In a major legal triumph for Media Rights Agenda (MRA), a Federal High Court in Abuja,
Nigeria’s capital city, ruled on June 14, 2023 that the Central Bank of Nigeria (CBN) must
provide the organization with the information it requested in a letter dated May 22, 2020.
The court also ordered the CBN to pay MRA NGN1 million (about USD1,300) in damages for
wrongfully denying it access to the requested information.
Justice Donatus Uwaezuoke Okorowo delivered the judgment, marking another victory for MRA
in its pursuit of transparency and accountability. Just a month prior, another judge of the Federal
High Court in Abuja had ruled in favor of MRA by granting its request for an order restraining
the National Broadcasting Commission (NBC) from imposing fines on radio and television
stations in Nigeria. This victory came as part of MRA’s legal challenge against the regulatory
authority’s power to fine broadcasters.
MRA’s recent success stems from a lawsuit filed on June 15, 2020, by the organization's lawyer, Mr. Darlington Onyekwere. The suit contested the CBN’s refusal to disclose the information requested by MRA in its May 22, 2020 letter. The letter, signed by Mr. Ayode Longe, MRA’s
Director of Programmes, sought various details related to the bank’s data protection policies and
MRA requested copies of all CBN data protection policies issued in compliance with the Nigeria
Data Protection Regulation (NDPR) of 2019. They also asked for the name and contact details of
the CBN’s Data Protection Officer, information on capacity building activities for personnel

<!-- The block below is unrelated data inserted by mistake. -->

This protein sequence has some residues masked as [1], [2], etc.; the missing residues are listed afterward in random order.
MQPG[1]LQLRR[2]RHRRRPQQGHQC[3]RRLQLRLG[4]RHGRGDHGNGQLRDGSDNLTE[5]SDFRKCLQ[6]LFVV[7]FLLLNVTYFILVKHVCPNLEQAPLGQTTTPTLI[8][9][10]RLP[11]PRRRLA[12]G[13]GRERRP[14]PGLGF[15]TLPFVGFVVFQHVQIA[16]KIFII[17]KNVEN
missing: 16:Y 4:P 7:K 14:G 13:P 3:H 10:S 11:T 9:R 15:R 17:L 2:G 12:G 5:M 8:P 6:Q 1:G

involved in data processing, the number of individuals whose personal data the CBN processes
annually, and a report on the bank’s privacy and data protection practices audit in accordance
with the NDPR.
In response to MRA’s suit, the CBN and its Governor argued that the requested information
pertained to the implementation of the NDPR by the bank. They claimed to take data security
and privacy seriously and asserted that the collection and utilization of personal data adhered to
legal requirements. The CBN further contended that it had published a Privacy Notice on its
website, which allegedly contained the information sought by MRA. Consequently, the bank
argued that the Freedom of Information (FOI) Act did not apply to published materials, urging
the court to dismiss MRA’s requests.
Justice Okorowo in his judgment, affirmed that the CBN had indeed violated the FOI Act. The
judge disagreed with the bank’s claim that the information was published, highlighting its failure
to prove that the privacy notice was available on its website or accessible to the public when
MRA made its request. The judge noted that MRA had provided evidence of delivering the
request letter to the CBN through the courier service, DHL, and demonstrated that the bank did
not respond within the seven-day timeframe specified by the FOI Act.
Justice Okorowo concluded that the CBN’s refusal to disclose the requested information
amounted to a violation of MRA’s right of access to information as guaranteed by the FOI Act.
He emphasized that the bank’s failure to provide a written notice explaining the denial, as
required by the Act, further infringed on MRA’s rights. As a result, he ordered the CBN and its
Governor to pay MRA N1 million as exemplary and aggravated damages for their unlawful
violation of MRA’s right of access to information.